On Monday morning, Ukrainian President Volodymyr Zelenskyy posted that American M1 Abrams tanks were “already in Ukraine and are preparing to reinforce our brigades.” This confirmed a statement that President Joe Biden made last week when he indicated the tanks were to arrive within days.
It was only in May that Ukrainian troops began training in the operation and maintenance of the United States’ main battle tank, and some had suggested that the tanks were unlikely to see combat before the end of the year. However, it appears that timeline has now been busted. According to The New York Times, the arrival is “months ahead” of earlier estimates and means that the Abrams tanks are on hand in time to become involved in the counteroffensive Ukraine is conducting in Zaporizhzhia.
However, it’s not clear how soon those tanks will make their way to the front. Other Western tanks have often been retrofitted with cages to help protect against drones and with additional armor to guard against anti-tank weapons. That’s true of even the British Challenger 2, which arrived in Ukraine as one of the most heavily armored tanks in use. It’s likely that the Abrams will also receive some Ukraine-centric upgrades before it sees combat.
The 31 M1 Abrams tanks are unlikely to redefine operations along the front line any more than the Challenger 2, Leopard 2, or other Western-provided tanks. The pace of operations in the counteroffensive is being controlled at the moment by the difficulty of clearing thickly planted minefields and dealing with swarms of kamikaze drones. Those two things have gone a long way in turning operations in and around Robotyne and Verbove into an infantry-forward fight where tanks are not making as much impact as might be expected on either offense or defense.
However, there are some indications that Russia expended the majority of its mines ahead of those first defensive lines, and that minefields are becoming rarer and sparser as Ukraine penetrates more of the “Surovikin lines,” strong defensive lines named after Russian Gen. Sergey Surovikin. For example, some satellite images show a large number of vehicle tracks crossing fields in multiple places south of Verbove—which would be unlikely if Russia had those fields heavily mined.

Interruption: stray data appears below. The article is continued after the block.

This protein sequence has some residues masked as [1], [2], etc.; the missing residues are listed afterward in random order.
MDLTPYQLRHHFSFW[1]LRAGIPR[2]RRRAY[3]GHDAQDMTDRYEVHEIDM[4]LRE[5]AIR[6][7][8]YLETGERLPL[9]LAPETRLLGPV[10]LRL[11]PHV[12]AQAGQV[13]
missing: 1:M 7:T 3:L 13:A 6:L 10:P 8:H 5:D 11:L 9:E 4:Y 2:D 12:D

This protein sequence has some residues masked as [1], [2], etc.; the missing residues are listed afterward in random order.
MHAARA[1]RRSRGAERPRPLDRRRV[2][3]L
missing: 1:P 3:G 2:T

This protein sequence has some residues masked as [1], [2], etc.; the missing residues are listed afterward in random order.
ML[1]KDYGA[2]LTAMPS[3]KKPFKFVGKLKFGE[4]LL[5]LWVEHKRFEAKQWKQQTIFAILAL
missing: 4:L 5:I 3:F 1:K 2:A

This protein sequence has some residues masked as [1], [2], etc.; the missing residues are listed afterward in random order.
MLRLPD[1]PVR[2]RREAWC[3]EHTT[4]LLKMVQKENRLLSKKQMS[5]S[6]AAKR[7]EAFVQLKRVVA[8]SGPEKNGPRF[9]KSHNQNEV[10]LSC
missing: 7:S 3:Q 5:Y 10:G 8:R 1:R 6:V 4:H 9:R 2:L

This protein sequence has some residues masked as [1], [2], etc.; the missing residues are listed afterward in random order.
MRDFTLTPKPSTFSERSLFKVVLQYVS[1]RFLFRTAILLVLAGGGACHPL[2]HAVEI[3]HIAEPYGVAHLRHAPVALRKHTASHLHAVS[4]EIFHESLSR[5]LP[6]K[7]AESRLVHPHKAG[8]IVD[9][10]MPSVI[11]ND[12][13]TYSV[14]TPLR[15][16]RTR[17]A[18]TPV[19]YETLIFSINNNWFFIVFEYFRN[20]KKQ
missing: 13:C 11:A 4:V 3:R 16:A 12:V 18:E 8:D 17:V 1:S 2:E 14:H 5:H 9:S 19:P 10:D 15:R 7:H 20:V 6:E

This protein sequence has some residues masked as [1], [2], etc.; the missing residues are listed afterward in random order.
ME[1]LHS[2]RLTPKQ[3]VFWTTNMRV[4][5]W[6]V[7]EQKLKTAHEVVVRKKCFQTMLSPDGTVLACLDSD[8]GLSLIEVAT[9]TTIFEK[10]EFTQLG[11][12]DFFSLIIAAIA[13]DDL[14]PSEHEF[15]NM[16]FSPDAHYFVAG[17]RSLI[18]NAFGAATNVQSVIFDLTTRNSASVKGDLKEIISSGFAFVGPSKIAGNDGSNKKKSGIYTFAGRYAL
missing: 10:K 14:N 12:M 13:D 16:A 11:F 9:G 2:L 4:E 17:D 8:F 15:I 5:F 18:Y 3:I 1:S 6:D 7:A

There is still a chance, and maybe even a likelihood, that at some point in the future Ukraine could reach a point where those M1 Abrams could be used in a genuine tank-supported breakthrough.
In the meantime, Wikipedia has an article on main battle tanks used in the armies of every nation. Running through that article and ignoring all the variants and local versions that exist, especially of aging Soviet designs, it’s amazing how much of the world’s rolling stock is currently represented on the front lines of Ukraine. Other than China’s Type 99 and the South Korean K2 Black Panther, just about the only representative of current main battle tanks not pulling up to the front lines in Zaporizhzhya is the French Leclerc (which France isn’t sending because their numbers are few and there’s no new tank ready to replace them).
This also leaves out the T-14 Armata, which supposedly was in Ukraine earlier before Russia pulled the tanks (tank?) out to keep it from getting dusty. Russia’s small prototype fleet of T-14s is unlikely to wander somewhere that is closer to combat than to a photo op, though the T-14 didn’t manage a photo op that can be definitively said to be inside Ukraine.
Tank designers are going to learn a lot from what happens in the coming weeks. A lot. Most of that won’t be about how these tanks perform in massed attacks against other tanks. It’s going to be about preserving the all-important crew when confronting mines, artillery, anti-tank weapons, and FPV drones. It’ll be about the changing role of armor on the battlefield.
Still, every now and then one of these tanks is going to get the chance to direct its gun at some Russian counterpart. That will be interesting, if brief.
In any case, the M1 Abrams has arrived in Ukraine. It’s unclear how many of the expected 31 tanks have been delivered. Regardless, expect Russia to announce it has destroyed 147 of them by Thursday.
This story from Liga.net concerning a drone reportedly brought down through electronic warfare near the city of Kursk, Russia, supposedly goes back to a source within Russian intelligence. It’s being widely reported, but there doesn’t seem to be any official confirmation of these events from either Ukraine or Russia, so keep in mind that some aspects of this story may represent either fanciful reporting or deliberate misinformation.